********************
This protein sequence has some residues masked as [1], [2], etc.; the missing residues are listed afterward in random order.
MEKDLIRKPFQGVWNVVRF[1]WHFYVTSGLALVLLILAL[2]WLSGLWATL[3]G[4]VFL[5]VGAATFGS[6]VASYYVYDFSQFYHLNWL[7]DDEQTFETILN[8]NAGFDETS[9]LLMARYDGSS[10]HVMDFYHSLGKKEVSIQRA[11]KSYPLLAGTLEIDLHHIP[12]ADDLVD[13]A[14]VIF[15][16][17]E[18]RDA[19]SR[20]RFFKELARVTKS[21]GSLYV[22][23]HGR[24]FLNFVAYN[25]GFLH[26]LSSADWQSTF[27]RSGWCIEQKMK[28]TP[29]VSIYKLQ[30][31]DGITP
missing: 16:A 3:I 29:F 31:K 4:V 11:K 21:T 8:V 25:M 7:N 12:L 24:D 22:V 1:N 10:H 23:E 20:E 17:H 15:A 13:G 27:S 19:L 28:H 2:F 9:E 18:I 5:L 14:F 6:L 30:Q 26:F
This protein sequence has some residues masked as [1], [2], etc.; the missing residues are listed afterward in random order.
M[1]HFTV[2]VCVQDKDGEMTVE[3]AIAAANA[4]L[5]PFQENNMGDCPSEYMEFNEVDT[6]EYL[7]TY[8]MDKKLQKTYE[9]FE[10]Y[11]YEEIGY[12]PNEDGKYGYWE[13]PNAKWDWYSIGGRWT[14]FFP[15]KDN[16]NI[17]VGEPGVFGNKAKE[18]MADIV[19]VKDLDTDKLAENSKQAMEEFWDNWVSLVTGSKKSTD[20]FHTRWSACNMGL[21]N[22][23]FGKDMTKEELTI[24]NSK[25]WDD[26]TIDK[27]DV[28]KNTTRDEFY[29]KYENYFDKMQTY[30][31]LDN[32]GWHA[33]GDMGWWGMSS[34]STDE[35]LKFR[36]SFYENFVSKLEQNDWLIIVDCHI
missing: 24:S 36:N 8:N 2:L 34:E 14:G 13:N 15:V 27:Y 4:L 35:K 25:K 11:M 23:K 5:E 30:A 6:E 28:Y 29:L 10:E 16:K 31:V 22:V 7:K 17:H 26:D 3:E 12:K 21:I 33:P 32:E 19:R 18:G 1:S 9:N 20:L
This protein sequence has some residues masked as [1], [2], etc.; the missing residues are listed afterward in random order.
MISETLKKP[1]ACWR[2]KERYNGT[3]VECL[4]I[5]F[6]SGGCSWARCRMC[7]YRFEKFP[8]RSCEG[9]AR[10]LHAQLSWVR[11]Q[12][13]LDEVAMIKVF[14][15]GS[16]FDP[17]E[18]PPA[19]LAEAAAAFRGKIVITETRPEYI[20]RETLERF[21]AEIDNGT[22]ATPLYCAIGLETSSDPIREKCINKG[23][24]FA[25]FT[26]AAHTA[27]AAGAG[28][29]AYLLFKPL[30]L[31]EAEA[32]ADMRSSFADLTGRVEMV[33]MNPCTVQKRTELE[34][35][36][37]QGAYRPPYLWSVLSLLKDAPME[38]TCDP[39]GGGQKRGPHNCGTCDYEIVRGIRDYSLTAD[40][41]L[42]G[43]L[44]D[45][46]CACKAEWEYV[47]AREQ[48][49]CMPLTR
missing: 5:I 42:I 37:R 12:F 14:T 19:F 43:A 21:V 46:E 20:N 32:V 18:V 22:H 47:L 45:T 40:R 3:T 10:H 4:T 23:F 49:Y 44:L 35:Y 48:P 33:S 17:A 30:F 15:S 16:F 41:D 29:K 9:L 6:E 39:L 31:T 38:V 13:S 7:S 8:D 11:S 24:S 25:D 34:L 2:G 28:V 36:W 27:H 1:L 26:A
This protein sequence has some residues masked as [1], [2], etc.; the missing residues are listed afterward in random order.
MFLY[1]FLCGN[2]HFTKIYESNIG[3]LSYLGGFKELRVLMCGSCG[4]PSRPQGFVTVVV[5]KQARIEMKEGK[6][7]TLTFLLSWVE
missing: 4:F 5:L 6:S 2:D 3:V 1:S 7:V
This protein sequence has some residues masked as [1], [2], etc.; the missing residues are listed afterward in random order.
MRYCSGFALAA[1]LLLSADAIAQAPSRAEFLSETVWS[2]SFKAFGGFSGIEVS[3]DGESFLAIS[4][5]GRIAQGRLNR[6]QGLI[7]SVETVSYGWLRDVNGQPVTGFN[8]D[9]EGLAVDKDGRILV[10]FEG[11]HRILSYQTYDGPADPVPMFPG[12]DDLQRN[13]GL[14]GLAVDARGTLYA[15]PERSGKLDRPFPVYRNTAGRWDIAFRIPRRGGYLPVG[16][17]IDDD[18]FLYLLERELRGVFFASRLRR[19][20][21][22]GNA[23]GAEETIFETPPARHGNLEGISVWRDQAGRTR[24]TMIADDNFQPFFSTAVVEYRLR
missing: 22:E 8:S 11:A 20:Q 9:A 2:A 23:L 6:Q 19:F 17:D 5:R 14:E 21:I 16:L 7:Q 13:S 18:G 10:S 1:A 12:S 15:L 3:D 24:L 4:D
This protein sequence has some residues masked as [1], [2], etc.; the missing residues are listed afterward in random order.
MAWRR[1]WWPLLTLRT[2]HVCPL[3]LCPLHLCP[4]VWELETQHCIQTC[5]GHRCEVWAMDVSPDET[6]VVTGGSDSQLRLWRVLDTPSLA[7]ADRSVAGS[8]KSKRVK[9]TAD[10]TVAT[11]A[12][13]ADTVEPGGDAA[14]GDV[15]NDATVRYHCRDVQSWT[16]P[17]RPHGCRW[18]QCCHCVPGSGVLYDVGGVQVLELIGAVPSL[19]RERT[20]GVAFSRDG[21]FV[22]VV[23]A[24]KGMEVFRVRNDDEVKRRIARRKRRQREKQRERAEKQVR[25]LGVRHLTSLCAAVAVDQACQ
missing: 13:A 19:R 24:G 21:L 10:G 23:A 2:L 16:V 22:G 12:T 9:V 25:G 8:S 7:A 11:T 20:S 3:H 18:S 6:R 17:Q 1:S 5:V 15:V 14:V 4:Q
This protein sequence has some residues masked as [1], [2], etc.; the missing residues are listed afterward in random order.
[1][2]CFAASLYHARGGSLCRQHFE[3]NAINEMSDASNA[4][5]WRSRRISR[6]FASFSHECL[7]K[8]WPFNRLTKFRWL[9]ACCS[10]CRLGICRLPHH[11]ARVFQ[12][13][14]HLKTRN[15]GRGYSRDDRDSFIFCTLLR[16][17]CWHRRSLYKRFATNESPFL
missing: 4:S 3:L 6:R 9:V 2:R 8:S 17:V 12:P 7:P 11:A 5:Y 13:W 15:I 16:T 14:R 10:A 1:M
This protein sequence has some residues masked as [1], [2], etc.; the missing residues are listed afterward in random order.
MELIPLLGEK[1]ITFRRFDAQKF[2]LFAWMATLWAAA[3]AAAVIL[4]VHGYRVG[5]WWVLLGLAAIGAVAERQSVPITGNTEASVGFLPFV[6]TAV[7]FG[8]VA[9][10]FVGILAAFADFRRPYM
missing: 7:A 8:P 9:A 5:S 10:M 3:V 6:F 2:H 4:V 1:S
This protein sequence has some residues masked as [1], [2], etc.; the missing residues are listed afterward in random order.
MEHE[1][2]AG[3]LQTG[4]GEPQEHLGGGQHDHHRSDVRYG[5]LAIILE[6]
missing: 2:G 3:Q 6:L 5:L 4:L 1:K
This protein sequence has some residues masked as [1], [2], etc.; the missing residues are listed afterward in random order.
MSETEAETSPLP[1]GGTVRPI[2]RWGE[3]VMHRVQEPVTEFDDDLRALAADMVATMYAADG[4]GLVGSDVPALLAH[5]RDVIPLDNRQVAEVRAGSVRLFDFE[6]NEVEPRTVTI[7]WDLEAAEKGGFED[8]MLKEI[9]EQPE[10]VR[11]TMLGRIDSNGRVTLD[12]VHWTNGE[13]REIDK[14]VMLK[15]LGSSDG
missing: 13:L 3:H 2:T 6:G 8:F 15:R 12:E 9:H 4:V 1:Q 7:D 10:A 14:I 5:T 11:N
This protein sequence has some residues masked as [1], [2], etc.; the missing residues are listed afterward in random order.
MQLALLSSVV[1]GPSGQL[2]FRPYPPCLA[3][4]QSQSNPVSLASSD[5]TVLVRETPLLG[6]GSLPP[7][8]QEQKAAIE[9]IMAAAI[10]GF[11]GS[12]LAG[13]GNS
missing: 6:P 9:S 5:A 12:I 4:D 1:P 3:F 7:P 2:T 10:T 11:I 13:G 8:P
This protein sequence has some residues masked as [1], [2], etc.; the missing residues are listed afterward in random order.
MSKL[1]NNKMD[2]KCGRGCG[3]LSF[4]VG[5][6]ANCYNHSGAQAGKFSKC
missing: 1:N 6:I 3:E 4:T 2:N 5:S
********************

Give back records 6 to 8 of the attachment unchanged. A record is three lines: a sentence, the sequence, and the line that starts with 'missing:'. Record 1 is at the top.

This protein sequence has some residues masked as [1], [2], etc.; the missing residues are listed afterward in random order.
MAWRR[1]WWPLLTLRT[2]HVCPL[3]LCPLHLCP[4]VWELETQHCIQTC[5]GHRCEVWAMDVSPDET[6]VVTGGSDSQLRLWRVLDTPSLA[7]ADRSVAGS[8]KSKRVK[9]TAD[10]TVAT[11]A[12][13]ADTVEPGGDAA[14]GDV[15]NDATVRYHCRDVQSWT[16]P[17]RPHGCRW[18]QCCHCVPGSGVLYDVGGVQVLELIGAVPSL[19]RERT[20]GVAFSRDG[21]FV[22]VV[23]A[24]KGMEVFRVRNDDEVKRRIARRKRRQREKQRERAEKQVR[25]LGVRHLTSLCAAVAVDQACQ
missing: 13:A 19:R 24:G 21:L 10:G 23:A 2:L 16:V 22:G 12:T 9:V 25:G 8:S 7:A 11:T 20:S 3:H 18:S 6:R 17:Q 1:S 5:V 15:V 14:V 4:Q
This protein sequence has some residues masked as [1], [2], etc.; the missing residues are listed afterward in random order.
[1][2]CFAASLYHARGGSLCRQHFE[3]NAINEMSDASNA[4][5]WRSRRISR[6]FASFSHECL[7]K[8]WPFNRLTKFRWL[9]ACCS[10]CRLGICRLPHH[11]ARVFQ[12][13][14]HLKTRN[15]GRGYSRDDRDSFIFCTLLR[16][17]CWHRRSLYKRFATNESPFL
missing: 4:S 3:L 6:R 9:V 2:R 8:S 17:V 12:P 7:P 11:A 5:Y 13:W 15:I 16:T 14:R 10:A 1:M
This protein sequence has some residues masked as [1], [2], etc.; the missing residues are listed afterward in random order.
MELIPLLGEK[1]ITFRRFDAQKF[2]LFAWMATLWAAA[3]AAAVIL[4]VHGYRVG[5]WWVLLGLAAIGAVAERQSVPITGNTEASVGFLPFV[6]TAV[7]FG[8]VA[9][10]FVGILAAFADFRRPYM
missing: 7:A 8:P 9:A 5:S 10:M 3:V 6:F 2:H 4:V 1:S